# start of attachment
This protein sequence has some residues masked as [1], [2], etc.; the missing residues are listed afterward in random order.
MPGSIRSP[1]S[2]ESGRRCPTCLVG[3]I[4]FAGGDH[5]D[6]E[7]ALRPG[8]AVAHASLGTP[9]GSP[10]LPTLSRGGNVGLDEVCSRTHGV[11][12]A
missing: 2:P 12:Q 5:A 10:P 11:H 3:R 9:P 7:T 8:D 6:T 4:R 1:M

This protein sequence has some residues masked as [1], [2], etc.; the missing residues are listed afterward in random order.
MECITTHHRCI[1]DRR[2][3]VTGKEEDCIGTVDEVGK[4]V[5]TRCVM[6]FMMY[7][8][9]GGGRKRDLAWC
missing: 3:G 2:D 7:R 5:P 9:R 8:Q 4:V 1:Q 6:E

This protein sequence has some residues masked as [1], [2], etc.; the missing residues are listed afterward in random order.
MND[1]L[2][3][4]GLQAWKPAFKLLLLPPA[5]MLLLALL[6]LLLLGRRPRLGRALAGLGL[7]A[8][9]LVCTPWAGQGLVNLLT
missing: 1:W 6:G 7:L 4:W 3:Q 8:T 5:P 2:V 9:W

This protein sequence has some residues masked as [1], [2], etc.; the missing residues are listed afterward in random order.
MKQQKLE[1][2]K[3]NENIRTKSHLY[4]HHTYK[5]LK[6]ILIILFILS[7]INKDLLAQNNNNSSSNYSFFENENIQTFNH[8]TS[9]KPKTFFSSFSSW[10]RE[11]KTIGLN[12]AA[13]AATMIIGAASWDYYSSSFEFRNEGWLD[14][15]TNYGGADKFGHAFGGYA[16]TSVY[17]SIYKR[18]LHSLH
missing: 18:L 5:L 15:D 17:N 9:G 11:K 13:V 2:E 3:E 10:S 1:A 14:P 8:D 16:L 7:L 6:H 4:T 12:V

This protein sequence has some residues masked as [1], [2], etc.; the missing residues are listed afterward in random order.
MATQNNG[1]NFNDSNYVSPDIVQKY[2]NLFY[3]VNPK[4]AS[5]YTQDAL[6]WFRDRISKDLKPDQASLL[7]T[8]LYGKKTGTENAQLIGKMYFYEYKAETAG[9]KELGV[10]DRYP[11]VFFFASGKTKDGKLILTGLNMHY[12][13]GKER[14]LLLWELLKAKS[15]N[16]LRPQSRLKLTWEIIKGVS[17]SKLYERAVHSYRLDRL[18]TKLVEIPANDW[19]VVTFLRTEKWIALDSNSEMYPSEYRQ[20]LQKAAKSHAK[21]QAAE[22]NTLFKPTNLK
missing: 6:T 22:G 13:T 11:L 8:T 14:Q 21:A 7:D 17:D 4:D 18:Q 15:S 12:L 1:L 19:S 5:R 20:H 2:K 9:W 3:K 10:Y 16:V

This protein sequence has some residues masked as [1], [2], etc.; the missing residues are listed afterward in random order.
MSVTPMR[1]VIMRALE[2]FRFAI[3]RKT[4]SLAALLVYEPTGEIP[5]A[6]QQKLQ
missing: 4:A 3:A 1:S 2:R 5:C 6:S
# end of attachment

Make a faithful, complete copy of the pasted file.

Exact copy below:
This protein sequence has some residues masked as [1], [2], etc.; the missing residues are listed afterward in random order.
MPGSIRSP[1]S[2]ESGRRCPTCLVG[3]I[4]FAGGDH[5]D[6]E[7]ALRPG[8]AVAHASLGTP[9]GSP[10]LPTLSRGGNVGLDEVCSRTHGV[11][12]A
missing: 2:P 12:Q 5:A 10:P 11:H 3:R 9:P 7:T 8:D 6:T 4:R 1:M

This protein sequence has some residues masked as [1], [2], etc.; the missing residues are listed afterward in random order.
MECITTHHRCI[1]DRR[2][3]VTGKEEDCIGTVDEVGK[4]V[5]TRCVM[6]FMMY[7][8][9]GGGRKRDLAWC
missing: 3:G 2:D 7:R 5:P 9:R 8:Q 4:V 1:Q 6:E

This protein sequence has some residues masked as [1], [2], etc.; the missing residues are listed afterward in random order.
MND[1]L[2][3][4]GLQAWKPAFKLLLLPPA[5]MLLLALL[6]LLLLGRRPRLGRALAGLGL[7]A[8][9]LVCTPWAGQGLVNLLT
missing: 1:W 6:G 7:L 4:W 3:Q 8:T 5:P 2:V 9:W

This protein sequence has some residues masked as [1], [2], etc.; the missing residues are listed afterward in random order.
MKQQKLE[1][2]K[3]NENIRTKSHLY[4]HHTYK[5]LK[6]ILIILFILS[7]INKDLLAQNNNNSSSNYSFFENENIQTFNH[8]TS[9]KPKTFFSSFSSW[10]RE[11]KTIGLN[12]AA[13]AATMIIGAASWDYYSSSFEFRNEGWLD[14][15]TNYGGADKFGHAFGGYA[16]TSVY[17]SIYKR[18]LHSLH
missing: 18:L 5:L 15:D 17:N 9:G 11:K 13:V 2:E 3:E 10:S 1:A 14:P 8:D 16:L 7:L 6:H 4:T 12:V

This protein sequence has some residues masked as [1], [2], etc.; the missing residues are listed afterward in random order.
MATQNNG[1]NFNDSNYVSPDIVQKY[2]NLFY[3]VNPK[4]AS[5]YTQDAL[6]WFRDRISKDLKPDQASLL[7]T[8]LYGKKTGTENAQLIGKMYFYEYKAETAG[9]KELGV[10]DRYP[11]VFFFASGKTKDGKLILTGLNMHY[12][13]GKER[14]LLLWELLKAKS[15]N[16]LRPQSRLKLTWEIIKGVS[17]SKLYERAVHSYRLDRL[18]TKLVEIPANDW[19]VVTFLRTEKWIALDSNSEMYPSEYRQ[20]LQKAAKSHAK[21]QAAE[22]NTLFKPTNLK
missing: 6:T 22:G 13:T 11:L 8:T 14:Q 21:A 7:D 17:D 4:D 18:Q 15:S 12:L 1:L 19:S 5:R 20:H 2:K 9:W 3:K 10:Y 16:V

This protein sequence has some residues masked as [1], [2], etc.; the missing residues are listed afterward in random order.
MSVTPMR[1]VIMRALE[2]FRFAI[3]RKT[4]SLAALLVYEPTGEIP[5]A[6]QQKLQ
missing: 4:A 3:A 1:S 2:R 5:C 6:S